- The Washington Times - Monday, January 29, 2001

TAMPA, Fla. Fats Henry, the '20s kicking terror, would have loved Super Bowl XXXV. There were so many punts (21), you would have sworn it was the Pottsville Maroons and the Rock Island Independents out there, not the Baltimore Ravens and the New York Giants.

Punts and punishment those were the featured attractions last night at Raymond James Stadium. And not unexpectedly, it was the Ravens who were doling out most of the latter. The Giants have a fine defense, no question, but Baltimore's is one for the ages. The Ravens hit to hurt. You can feel the collisions, even up in the press box. When the ball carrier advances past the line of scrimmage, Ray Lewis and Co. react as if he's trespassing on their property.

After Baltimore's 34-7 victory over New York, there can be no doubt: The Ravens are the best team in football, and Lewis the game's deserving MVP is the best player. It's possible a defender has had a better Super Bowl than Ray did, but if so it has escaped my memory. He covered so much ground, protected so much turf, there seemed to be two or three of him on the field.

"I played a helluva game," he said afterward, quite correctly. "But that's just what I do, anyway."

We all knew about Lewis as a tackler. The man rearranges more bones than a chiropractor. But has a middle linebacker ever gotten his hand on more passes than Ray did against the Giants? I counted three tips and one bat down in the first half alone. Two of the tips nearly resulted in interceptions; the third was picked off by Jamie Sharper. Repeat: This is a middle linebacker doing this. Most middle linebackers can't cover worth a darn. Their teams take them out on passing downs.

But Lewis is the total package. Just when people were beginning to wonder if middle linebackers in the Butkus-Nitschke-Schmidt tradition were extinct, along comes Ray to remind us that, no, the mold hasn't been broken, no, football hasn't become totally emasculated, totally specialized. Makes you feel all warm and fuzzy, doesn't it?

If Lewis wasn't running down speedy Tiki Barber on a sweep, he was swatting away a pass over the middle to Joe Jurevicius. Late in the third quarter, when the Ravens were comfortably in front 24-7, he nearly came up with an interception himself. He got a nice, deep drop on a throw to the tight end, reached up and just missed pulling the ball in. Hey, the guy's human, OK? He doesn't have hands like Cris Carter. But that's about the worst thing you can say about him.

How long has it been since a defensive player was this dominant? Since the heyday of Lawrence Taylor? Since Deacon Jones was rattling quarterbacks' cages? Or do we need to go back even farther than that? Do we need to go back to my man Fats Henry, pride of the Canton Bulldogs (among others)? Whatever the answer, we're talking a looong time. Lewis is Smithsonian Institution material.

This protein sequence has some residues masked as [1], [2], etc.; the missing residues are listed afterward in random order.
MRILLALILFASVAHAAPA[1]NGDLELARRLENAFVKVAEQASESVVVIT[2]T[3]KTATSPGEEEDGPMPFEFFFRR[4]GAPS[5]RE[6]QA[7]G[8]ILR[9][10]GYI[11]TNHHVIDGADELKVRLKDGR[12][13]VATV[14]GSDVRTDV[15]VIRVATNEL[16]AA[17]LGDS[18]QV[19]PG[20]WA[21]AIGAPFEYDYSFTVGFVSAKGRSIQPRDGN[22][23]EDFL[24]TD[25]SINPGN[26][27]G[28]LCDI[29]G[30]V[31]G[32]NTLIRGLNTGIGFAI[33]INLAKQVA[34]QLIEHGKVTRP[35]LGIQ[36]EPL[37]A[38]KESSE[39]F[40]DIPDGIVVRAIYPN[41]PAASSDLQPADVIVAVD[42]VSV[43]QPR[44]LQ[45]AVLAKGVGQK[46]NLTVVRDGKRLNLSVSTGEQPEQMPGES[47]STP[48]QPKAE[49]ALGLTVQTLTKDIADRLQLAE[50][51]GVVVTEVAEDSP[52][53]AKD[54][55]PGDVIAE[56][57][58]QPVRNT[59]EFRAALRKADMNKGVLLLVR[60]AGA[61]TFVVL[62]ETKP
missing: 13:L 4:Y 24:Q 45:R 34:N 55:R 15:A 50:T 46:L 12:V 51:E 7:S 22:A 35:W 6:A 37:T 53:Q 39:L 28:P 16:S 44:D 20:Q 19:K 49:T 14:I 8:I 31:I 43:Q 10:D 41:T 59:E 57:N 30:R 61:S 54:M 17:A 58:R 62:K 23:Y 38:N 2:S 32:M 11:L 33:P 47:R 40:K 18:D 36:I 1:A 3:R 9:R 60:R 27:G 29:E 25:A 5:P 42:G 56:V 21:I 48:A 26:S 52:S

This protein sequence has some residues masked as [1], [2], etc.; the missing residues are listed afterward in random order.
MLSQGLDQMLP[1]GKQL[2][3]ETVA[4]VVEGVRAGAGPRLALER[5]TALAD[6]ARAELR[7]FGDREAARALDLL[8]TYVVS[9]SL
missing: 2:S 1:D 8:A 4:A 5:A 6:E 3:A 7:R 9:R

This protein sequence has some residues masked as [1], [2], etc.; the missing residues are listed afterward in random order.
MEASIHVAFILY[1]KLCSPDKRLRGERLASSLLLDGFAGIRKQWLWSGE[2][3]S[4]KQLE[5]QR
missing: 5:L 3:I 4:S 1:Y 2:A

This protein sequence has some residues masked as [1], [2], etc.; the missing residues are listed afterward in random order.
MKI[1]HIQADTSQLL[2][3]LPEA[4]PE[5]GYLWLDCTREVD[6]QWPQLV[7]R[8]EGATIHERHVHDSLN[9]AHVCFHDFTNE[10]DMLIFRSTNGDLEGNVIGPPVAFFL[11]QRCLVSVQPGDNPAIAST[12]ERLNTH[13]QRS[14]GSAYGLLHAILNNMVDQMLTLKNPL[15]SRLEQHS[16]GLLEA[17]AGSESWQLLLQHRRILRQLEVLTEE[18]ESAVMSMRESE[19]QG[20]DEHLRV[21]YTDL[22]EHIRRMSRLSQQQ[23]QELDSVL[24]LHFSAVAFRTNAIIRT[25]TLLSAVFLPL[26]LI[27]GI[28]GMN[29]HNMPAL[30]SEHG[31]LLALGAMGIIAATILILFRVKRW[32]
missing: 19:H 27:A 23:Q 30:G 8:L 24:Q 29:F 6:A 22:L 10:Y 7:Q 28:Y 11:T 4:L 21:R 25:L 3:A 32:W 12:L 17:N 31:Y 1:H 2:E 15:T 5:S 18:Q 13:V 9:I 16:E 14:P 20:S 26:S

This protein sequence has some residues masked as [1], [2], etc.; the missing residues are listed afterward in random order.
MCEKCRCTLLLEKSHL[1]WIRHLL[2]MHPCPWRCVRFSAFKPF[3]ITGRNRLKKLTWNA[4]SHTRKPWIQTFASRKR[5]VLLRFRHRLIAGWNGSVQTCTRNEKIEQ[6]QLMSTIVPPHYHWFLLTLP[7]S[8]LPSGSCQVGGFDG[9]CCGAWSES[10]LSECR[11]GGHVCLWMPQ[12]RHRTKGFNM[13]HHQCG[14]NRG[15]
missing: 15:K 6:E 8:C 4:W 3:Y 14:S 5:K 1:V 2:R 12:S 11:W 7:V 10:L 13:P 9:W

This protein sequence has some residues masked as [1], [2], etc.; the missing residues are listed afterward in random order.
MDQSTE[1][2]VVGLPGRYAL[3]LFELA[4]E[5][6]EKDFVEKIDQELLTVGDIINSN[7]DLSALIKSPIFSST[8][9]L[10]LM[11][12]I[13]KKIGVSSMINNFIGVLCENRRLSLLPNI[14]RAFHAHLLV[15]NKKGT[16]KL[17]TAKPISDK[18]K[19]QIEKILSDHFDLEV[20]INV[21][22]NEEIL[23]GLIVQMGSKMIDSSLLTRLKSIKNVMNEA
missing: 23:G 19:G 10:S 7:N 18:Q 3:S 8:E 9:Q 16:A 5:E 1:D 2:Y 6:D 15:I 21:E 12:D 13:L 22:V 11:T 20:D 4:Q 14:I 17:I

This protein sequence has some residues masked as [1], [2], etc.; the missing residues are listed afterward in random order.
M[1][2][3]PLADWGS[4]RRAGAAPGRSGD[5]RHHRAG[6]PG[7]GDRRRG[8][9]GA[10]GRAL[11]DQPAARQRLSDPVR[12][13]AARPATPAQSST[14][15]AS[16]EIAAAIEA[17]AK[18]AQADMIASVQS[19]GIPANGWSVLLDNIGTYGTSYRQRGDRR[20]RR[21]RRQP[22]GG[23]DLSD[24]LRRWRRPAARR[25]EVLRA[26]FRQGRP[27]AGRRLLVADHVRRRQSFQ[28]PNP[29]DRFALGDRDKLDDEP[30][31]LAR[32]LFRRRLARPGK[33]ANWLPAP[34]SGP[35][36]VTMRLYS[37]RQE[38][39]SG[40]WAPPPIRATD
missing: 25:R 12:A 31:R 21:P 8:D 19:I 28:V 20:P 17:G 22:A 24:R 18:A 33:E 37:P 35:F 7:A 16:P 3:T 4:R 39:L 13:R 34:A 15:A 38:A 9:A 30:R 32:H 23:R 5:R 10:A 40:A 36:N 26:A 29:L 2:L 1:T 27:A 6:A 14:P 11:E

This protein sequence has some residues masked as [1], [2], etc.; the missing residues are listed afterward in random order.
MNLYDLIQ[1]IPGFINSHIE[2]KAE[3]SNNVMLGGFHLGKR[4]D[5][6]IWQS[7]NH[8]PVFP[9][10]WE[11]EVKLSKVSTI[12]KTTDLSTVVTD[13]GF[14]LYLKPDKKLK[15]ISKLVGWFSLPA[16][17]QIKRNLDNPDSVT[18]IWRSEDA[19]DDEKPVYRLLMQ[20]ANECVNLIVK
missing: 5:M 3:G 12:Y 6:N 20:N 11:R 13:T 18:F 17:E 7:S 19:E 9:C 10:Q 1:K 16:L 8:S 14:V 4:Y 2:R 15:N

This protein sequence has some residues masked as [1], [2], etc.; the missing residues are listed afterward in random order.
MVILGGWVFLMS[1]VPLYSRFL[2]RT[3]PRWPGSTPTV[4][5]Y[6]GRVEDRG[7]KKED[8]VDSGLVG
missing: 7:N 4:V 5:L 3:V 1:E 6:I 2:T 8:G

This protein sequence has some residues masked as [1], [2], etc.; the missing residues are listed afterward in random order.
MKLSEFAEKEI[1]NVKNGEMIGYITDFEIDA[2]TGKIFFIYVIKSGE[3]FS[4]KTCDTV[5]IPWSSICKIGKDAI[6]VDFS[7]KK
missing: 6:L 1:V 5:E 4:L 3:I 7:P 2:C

And his defensive co-conspirators aren't far behind him. Kerry Collins looked like a lost puppy the entire evening; he just didn't seem prepared for the pass rush put on by Rob Burnett and Mike McCrary or the tight coverage of Duane Starks and Chris McAlister. After all, you don't see defenses like Baltimore's in the NFC.

(Or as Lewis put it, "No disrespect, but they played Minnesota's defense [in their last game, a 41-0 win].")

Collins threw, what four INTs? It easily could have been six or seven. And every time he fled the pocket, Ravens like Corey Harris would close so fast, Kerry would slide well short of the first down to avoid contact. He slid so often, you would have thought he was Rickey Henderson.

The only reason the Giants weren't shut out was that Ron Dixon, for the second time in three postseason games, ran a kickoff back for a touchdown. The goose egg would have been nice for the Ravens, the cherry on top of their cake, but it was hardly necessary. They shut down the New York offense so completely, limiting it to 149 yards some of them cheapies that there's no denying their greatness.

When the Giants tried a flea flicker in the second quarter, the ever-vigilant Baltimore 'D' completely smothered it. (Collins was nearly sacked, and the pass was nearly picked off.) The Ravens surrendered ground so grudgingly that a 19-yard completion from Collins to Amani Toomer, New York's longest of the game, brought an audible gasp from the crowd. Not a cheer, a gasp.

Who would have imagined it would turn out this way? A year ago, Baltimore was a middling 8-8 team. A year ago, Lewis was wearing handcuffs and being charged with two murders. And now Ray and the Ravens are the toast of the NFL.

"Our defense as a whole is the greatest thing ever to exist," McAlister gushed.

It's hard to argue with him, you have to admit.

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